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October 12, 2013 | By Robert Hilburn
Johnny Cash's life in the 1960s is mostly remembered as a time of glorious achievement - from the landmark prison albums at Folsom and San Quentin to the launch of the ABC-TV series featuring such guests as Bob Dylan and the Doors that led to his becoming a giant figure in popular culture, a symbol to millions, no less, of the best of American social values. But Cash also experienced excruciatingly dark times in the decade, fueled by drugs and guilt over the breakup of his marriage.
April 24, 2014 | Mary McNamara
Very few shows could pull off a homage to the death of Philip Seymour Hoffman without seeming exploitative, sensational or culturally carnivorous. Only one could do it in the middle of an episode dealing with a bunch of missing anthrax and Garret Dillahunt as a dairy farmer. Two years ago, when CBS premiered the crime-procedural "Elementary," the decision to make Sherlock Holmes (played by Jonny Lee Miller) a modern-day recovering addict seemed equally canny and risky. Holmes is indeed literature's most famous and enduring druggie - in Nicholas Meyer's "Seven-Percent Solution" none other than Sigmund Freud helped him kick the coke habit.
May 14, 1989 | KATHLEEN DOHENY
When her labor pain got worse, April Halprin Wayland could have asked for medication. Instead, she lowered herself into a 4x6-foot bathtub at the Family Birthing Center of Upland and let the warm water reduce her feeling of pain. An hour later, still in the tub, she gave birth to 8-pound, 5-ounce Jeffrey. The baby was whisked to the surface immediately by her obstetrician, Dr. Michael J. Rosenthal, and Wayland cuddled him before stepping out of the tub to join her husband, Gary, who had been at her side during the six-hour labor.
April 22, 2014 | By Melissa Healy, This post has been corrected, as indicated below.
It's taken an army of mice (and a group of clever Canadian researchers) to crack open an old sexual chestnut and get at the meat inside: For women, "Not tonight dear, I have a headache" is not a passive-aggressive rebuff to a mate's sexual invitation (not always, at least). It's a biological phenomenon with deep evolutionary roots. Even for females who've never watched a 1950s movie or been schooled in the art of sexual gamesmanship, bodily pain puts a serious damper on sexual desire, new research has revealed.
October 14, 2010 | Amina Khan
Sooner or later, love usually ends up hurting. But in its early, blissful throes, it actually lessens pain ? at least of the physical kind. That's the finding, reported Wednesday, of a study by pain scientists and a psychologist who studies love. The study, published online in the journal PLoS ONE, sprang from a meeting of minds between Arthur Aron of State University of New York at Stony Brook, a longtime researcher of the science of love, and Dr. Sean Mackey, a pain scientist at Stanford University.
July 19, 2010 | By Amber Dance, Special to the Los Angeles Times
Painful arthritis of the knee is on the rise — as is the number of middle-aged people who refuse to let the condition interfere with their favorite sports or exercise. Active people in their 40s and 50s are challenging doctors to provide treatments that not only keep them walking but keep them running and jumping as well. Joints rely on slippery caps of cartilage that allow bones to glide past each other with a minimum of friction. "It's the smoothest material known to man," says Dr. Andrew Spitzer, director of the joint replacement program at the Cedars-Sinai Orthopaedic Center in Los Angeles.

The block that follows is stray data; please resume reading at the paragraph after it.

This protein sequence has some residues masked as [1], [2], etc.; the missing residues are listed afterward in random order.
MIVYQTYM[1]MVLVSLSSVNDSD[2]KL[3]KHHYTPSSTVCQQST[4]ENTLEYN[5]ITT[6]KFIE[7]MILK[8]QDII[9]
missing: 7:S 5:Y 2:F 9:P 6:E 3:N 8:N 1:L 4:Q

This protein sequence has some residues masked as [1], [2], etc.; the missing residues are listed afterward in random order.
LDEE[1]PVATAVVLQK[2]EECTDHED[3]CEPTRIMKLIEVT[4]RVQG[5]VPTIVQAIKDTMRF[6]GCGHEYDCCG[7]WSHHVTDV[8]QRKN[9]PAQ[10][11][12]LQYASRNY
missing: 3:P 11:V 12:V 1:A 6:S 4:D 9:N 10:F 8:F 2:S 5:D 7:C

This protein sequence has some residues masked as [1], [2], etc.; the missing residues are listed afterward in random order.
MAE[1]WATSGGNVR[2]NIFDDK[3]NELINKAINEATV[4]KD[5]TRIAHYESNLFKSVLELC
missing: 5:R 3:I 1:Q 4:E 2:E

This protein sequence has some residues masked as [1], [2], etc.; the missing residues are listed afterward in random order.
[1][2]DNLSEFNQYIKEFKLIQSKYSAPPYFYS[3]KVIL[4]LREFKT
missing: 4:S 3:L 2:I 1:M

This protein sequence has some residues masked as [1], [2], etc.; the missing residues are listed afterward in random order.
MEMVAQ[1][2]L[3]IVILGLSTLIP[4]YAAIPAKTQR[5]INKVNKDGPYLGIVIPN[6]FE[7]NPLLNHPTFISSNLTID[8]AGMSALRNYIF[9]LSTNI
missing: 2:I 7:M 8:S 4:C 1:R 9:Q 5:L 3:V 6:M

July 5, 2013
Re "CDC cites overuse of drugs for pain," July 3 As a gynecologist who has been treating women with pain for more than 40 years, I disagree with Dr. Tom Frieden, director of the U.S. Centers for Disease Control and Prevention, who categorically states that doctors prescribe narcotics too often and too soon for pain. The vast majority of honest physicians take a careful history and deal with individual patients, prescribing only enough narcotics so they can function normally.
May 29, 2012
Re "Private pain made public," Opinion, May 24 I can understand Meghan Daum's qualms regarding the public dissemination of information about a personal medical crisis such as that suffered by Aimee Copeland, who contracted necrotizing fasciitis. However, I can equally imagine that the blog Aimee's father wrote during her ordeal was the way he was able to cope with the horrifying spectacle of the body of his daughter being systematically hacked away, piece by precious piece.
October 30, 2009 | Steve Appleford
The woman with the electric guitar has played this song before. It's a Michael Jackson ballad, and the young guitarist is named Orianthi, who leans back now to unfurl a solo of smoldering melody before stepping up to the microphone to sing some torrid lyrics: "Love is a feeling / give it when I want it / 'cause I'm on fire / quench my desire. . . ." Orianthi's eyes are closed beneath her blond bangs as she wails "Give In to Me" in a North Hollywood rehearsal studio, her four-piece rock band swaying behind her. The 1991 song (co-authored by Bill Bottrell)
April 23, 2013 | By Melissa Healy
Unless there is some recognized analgesic effect of rolling a joint, lighting it up and deeply inhaling the by-products of marijuana combustion, then it stands to reason that you could distill the psychoactive ingredient of marijuana, tetrahydrocannabinol, and formulate it into, say, a capsule. Doing so would combine the relief that comes with smoked marijuana with the ease of a pill and the quality control that comes with approval by the Food and Drug Administration. Poof! Up in smoke goes the debate about medical marijuana.
April 15, 2014 | By Mike Bresnahan